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Plant Cell. 2007 Nov;19(11):3805-18. Epub 2007 Nov 9.

SAD2, an importin -like protein, is required for UV-B response in Arabidopsis by mediating MYB4 nuclear trafficking.

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  • 1State Key Laboratory of Plant Physiology and Biochemistry, College of Biological Sciences, China Agricultural University, Beijing 100094, China.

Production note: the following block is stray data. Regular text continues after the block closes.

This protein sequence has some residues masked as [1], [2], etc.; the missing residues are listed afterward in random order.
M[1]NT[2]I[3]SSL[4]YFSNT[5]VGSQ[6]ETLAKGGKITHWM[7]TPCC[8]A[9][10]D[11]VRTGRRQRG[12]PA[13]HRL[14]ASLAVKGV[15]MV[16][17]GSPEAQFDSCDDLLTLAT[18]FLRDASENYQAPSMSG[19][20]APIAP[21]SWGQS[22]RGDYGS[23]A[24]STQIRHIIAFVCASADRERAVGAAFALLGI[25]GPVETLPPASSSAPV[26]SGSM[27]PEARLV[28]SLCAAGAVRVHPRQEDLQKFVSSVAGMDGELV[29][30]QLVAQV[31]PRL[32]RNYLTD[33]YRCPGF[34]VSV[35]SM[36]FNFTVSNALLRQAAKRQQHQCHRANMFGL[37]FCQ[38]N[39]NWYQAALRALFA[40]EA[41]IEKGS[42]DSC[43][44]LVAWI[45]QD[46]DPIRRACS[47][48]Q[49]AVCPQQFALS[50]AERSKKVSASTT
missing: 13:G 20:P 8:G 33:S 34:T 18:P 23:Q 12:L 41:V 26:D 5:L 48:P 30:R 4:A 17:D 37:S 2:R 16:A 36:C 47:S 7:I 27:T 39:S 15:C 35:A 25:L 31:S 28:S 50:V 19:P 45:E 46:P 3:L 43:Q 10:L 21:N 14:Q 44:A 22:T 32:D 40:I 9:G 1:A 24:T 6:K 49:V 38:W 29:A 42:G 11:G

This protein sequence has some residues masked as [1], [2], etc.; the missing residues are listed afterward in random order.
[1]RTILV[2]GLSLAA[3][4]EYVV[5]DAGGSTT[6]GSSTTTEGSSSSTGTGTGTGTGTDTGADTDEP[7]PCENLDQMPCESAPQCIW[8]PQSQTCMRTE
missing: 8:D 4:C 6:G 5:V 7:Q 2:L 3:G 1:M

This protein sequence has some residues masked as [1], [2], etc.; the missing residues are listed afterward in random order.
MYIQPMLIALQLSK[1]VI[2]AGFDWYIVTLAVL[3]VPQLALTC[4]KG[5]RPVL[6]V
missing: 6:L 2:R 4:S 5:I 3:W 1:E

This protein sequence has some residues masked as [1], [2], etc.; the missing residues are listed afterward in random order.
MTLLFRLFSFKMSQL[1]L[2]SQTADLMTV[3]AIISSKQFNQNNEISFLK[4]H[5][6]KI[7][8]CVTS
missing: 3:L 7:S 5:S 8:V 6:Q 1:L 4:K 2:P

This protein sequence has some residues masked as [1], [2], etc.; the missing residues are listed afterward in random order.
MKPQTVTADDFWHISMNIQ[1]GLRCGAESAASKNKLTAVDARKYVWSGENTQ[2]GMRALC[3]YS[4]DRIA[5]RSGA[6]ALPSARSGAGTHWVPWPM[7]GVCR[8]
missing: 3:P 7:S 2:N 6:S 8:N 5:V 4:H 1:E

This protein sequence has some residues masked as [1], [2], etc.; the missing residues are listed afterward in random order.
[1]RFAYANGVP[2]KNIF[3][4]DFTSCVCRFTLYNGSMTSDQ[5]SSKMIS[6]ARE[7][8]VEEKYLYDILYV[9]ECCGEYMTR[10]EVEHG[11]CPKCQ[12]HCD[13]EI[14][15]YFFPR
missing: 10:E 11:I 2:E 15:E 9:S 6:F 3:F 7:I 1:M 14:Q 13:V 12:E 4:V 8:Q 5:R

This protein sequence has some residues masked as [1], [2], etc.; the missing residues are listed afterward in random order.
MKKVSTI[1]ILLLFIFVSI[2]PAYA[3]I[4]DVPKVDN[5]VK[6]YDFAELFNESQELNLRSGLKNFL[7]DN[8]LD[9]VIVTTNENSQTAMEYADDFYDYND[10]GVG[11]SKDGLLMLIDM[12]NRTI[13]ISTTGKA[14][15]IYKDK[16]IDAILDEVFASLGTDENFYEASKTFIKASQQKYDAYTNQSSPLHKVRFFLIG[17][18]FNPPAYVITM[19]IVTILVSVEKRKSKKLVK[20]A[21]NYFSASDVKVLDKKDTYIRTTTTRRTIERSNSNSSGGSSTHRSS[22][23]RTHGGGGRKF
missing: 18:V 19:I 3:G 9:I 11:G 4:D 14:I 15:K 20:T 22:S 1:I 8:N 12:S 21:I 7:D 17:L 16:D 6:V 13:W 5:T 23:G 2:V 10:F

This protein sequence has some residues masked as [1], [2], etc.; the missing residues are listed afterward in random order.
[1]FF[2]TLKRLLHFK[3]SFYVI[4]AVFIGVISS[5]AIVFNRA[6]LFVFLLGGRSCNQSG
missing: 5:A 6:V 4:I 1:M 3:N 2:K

We report that the Arabidopsis thaliana mutant sensitive to ABA and drought2 (sad2), which harbors a T-DNA insertion in an importin beta-like gene, is more tolerant to UV-B radiation than the wild type. Analysis of cyclobutane pyrimidine dimer accumulation revealed that less DNA damage occurred in sad2 than in the wild type during UV-B treatment. No significant growth difference was observed between sad2 and the wild type when treated with the genotoxic drug methyl methanesulfonate, suggesting that SAD2 functions in UV-B protection rather than in DNA damage repair. Whereas the R2R3-type transcription repressor MYB4 has previously been shown to negatively regulate the transcription of cinnamate 4-hydroxylase (C4H) and thus to regulate the synthesis of sinapate esters, expression of both MYB4 and C4H and accumulation of UV-absorbing compounds were significantly higher in sad2 than in the wild type. MYB4 did not localize to the nucleus in the sad2 mutant, suggesting that SAD2 is required for MYB4 nuclear trafficking. SAD2 and MYB4 coimmunoprecipitated, indicating that these proteins localize in the same complex in vivo. MYB4 protein specifically bound to its own promoter in gel shift assays and repressed its own expression, demonstrating that MYB4 protein and mRNA are part of a negative autoregulatory loop. This feedback loop is altered in the sad2 mutant due to the absence of MYB4 protein in the nucleus, leading to the constitutive expression of MYB4 and C4H and resulting in accumulation of UV-absorbing pigments that shield the plant from UV-B radiation.

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